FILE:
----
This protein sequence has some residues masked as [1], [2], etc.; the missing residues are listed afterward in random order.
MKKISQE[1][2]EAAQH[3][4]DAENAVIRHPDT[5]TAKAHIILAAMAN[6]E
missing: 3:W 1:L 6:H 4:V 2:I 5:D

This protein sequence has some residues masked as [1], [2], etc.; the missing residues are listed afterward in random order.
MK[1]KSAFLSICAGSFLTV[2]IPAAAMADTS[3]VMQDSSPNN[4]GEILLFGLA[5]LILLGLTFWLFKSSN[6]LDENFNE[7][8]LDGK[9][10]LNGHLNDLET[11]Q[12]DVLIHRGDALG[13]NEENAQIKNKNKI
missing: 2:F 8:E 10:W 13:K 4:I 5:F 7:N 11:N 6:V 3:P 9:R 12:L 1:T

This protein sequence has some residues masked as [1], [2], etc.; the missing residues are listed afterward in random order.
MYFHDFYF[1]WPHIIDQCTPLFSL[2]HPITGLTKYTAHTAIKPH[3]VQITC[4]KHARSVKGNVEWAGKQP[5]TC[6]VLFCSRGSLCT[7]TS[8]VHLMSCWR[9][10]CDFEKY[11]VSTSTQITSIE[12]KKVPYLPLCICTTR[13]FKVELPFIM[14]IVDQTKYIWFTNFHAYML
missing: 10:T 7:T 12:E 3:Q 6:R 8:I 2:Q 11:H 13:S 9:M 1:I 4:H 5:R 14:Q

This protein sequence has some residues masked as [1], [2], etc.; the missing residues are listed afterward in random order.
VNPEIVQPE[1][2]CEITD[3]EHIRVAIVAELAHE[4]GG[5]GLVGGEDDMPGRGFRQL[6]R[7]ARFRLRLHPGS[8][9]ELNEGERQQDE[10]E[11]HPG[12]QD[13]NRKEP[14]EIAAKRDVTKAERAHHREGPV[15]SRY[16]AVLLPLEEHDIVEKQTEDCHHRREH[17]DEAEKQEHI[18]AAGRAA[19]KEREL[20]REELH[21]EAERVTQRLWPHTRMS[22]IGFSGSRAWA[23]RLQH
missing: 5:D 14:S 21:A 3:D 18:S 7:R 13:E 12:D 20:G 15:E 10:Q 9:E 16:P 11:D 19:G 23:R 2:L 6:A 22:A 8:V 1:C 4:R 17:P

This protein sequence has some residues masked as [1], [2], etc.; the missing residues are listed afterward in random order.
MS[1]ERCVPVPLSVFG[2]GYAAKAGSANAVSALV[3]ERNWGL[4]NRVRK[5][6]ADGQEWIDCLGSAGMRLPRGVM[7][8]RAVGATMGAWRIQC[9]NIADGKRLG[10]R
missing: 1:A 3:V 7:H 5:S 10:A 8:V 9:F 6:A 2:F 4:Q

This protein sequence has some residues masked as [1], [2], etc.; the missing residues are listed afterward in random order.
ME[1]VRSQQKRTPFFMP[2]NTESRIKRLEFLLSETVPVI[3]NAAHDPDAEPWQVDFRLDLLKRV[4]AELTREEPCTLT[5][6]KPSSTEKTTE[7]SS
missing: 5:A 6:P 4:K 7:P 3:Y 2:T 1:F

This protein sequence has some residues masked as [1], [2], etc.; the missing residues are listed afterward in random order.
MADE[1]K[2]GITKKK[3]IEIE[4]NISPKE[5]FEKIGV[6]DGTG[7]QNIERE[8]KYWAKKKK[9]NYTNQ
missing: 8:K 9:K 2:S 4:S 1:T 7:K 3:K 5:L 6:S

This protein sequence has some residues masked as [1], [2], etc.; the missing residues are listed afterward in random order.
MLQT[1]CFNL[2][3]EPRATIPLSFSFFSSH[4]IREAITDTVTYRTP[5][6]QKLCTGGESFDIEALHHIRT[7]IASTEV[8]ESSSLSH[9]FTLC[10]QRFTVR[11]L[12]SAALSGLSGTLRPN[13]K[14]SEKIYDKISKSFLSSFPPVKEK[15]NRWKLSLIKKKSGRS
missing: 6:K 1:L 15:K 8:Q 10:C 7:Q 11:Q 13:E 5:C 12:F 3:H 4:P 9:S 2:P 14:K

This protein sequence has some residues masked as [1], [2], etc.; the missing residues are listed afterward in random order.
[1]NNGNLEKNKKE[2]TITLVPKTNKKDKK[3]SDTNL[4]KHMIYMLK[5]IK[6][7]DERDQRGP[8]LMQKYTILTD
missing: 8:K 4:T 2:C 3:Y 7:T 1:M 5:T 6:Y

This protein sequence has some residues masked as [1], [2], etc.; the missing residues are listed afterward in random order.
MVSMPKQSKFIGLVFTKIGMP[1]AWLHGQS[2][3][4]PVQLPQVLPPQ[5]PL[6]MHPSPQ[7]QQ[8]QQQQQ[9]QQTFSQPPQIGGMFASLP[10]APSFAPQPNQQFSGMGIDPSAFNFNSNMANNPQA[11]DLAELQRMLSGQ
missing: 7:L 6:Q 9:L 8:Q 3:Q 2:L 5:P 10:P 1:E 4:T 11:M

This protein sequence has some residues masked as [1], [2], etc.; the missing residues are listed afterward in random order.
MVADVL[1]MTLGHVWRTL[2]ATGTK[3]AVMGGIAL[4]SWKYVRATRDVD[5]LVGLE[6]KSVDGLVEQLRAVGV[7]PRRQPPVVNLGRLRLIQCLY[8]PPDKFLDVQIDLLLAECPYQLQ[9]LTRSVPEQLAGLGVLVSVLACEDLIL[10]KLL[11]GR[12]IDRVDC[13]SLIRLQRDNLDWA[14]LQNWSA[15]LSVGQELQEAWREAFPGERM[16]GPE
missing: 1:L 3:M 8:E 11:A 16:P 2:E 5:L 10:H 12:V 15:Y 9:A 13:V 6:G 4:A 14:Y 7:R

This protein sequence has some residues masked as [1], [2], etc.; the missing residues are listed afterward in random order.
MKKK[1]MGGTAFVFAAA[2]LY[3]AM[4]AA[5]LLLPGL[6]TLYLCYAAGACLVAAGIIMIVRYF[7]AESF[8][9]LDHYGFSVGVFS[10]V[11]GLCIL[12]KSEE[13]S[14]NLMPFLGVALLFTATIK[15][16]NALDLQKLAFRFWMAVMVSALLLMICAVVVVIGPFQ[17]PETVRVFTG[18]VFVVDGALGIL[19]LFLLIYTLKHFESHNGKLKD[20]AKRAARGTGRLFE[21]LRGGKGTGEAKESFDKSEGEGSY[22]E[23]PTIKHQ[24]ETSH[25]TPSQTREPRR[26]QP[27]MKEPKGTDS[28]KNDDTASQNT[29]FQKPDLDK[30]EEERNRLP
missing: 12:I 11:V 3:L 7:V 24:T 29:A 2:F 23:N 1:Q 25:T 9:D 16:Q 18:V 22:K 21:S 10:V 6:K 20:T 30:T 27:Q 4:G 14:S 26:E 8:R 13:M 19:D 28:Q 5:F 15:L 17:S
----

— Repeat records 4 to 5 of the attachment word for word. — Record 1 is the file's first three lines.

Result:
This protein sequence has some residues masked as [1], [2], etc.; the missing residues are listed afterward in random order.
VNPEIVQPE[1][2]CEITD[3]EHIRVAIVAELAHE[4]GG[5]GLVGGEDDMPGRGFRQL[6]R[7]ARFRLRLHPGS[8][9]ELNEGERQQDE[10]E[11]HPG[12]QD[13]NRKEP[14]EIAAKRDVTKAERAHHREGPV[15]SRY[16]AVLLPLEEHDIVEKQTEDCHHRREH[17]DEAEKQEHI[18]AAGRAA[19]KEREL[20]REELH[21]EAERVTQRLWPHTRMS[22]IGFSGSRAWA[23]RLQH
missing: 5:D 14:S 21:A 3:D 18:S 7:R 13:E 12:D 20:G 15:E 10:Q 9:E 16:P 11:D 19:G 23:R 2:L 6:A 22:A 8:V 1:C 4:R 17:P

This protein sequence has some residues masked as [1], [2], etc.; the missing residues are listed afterward in random order.
MS[1]ERCVPVPLSVFG[2]GYAAKAGSANAVSALV[3]ERNWGL[4]NRVRK[5][6]ADGQEWIDCLGSAGMRLPRGVM[7][8]RAVGATMGAWRIQC[9]NIADGKRLG[10]R
missing: 1:A 3:V 7:H 5:S 10:A 8:V 9:F 6:A 2:F 4:Q